The Apache continued to serve in the various "little dirty wars" of the post-Cold-War era. The AH-64A flew missions in the northern "no-fly" zone set up in Iraq after the conflict, in principle to help protect the local Kurdish population from Saddam Hussein though it didn't always work out that way.
In 1995 and 1995, US Army Apaches were sent to Bosnia in the former Yugoslavia to help enforce a cease-fire between the warring factions there, which they did with a minimum of violence. The Apaches strongly helped emphasize that taking on the peacekeeping force in the country would be unwise, and nobody wanted to try it.
The Apache served in the US intervention in Afghanistan in the winter of 2001:2002, providing major service in fighting with Taliban and al-Qaeda forces. The AH-64's most recent combat action was in the American invasion of Iraq in the spring of 2003. They suffered badly in the Iraq campaign, with all 32 Apaches dispatched to one attack shot up and one of them shot down.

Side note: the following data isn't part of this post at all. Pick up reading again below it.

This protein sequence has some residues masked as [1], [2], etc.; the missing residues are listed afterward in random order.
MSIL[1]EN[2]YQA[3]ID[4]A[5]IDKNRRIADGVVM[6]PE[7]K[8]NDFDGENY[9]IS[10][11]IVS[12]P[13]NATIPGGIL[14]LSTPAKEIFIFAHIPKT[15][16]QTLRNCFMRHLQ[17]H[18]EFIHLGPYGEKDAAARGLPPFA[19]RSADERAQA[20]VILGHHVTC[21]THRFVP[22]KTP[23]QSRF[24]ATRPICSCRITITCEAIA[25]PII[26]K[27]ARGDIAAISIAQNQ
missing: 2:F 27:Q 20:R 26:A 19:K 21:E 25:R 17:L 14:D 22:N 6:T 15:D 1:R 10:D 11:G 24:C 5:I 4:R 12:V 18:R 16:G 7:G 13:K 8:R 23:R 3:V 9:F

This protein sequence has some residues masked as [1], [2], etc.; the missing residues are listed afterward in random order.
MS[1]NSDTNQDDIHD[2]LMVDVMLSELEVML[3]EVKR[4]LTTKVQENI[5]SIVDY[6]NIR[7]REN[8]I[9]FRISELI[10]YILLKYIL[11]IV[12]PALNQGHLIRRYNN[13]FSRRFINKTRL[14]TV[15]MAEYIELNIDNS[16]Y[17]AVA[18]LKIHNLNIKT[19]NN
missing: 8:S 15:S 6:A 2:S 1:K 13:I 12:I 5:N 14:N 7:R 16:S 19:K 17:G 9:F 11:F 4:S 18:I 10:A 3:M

This incident suggested to critics that the day of the manned helicopter gunship is ending and that it will soon be replaced by fixed-wing or rotary-wing robot gunships. Defenders of gunships reply that the fiasco was mostly due to unimaginative tactics plus the fact that the enemy had been alerted that the Apaches were coming. They further pointed out that most of the shot-up Apaches were back in service in a short time, as the type had been designed to absorb significant battle damage and go on fighting.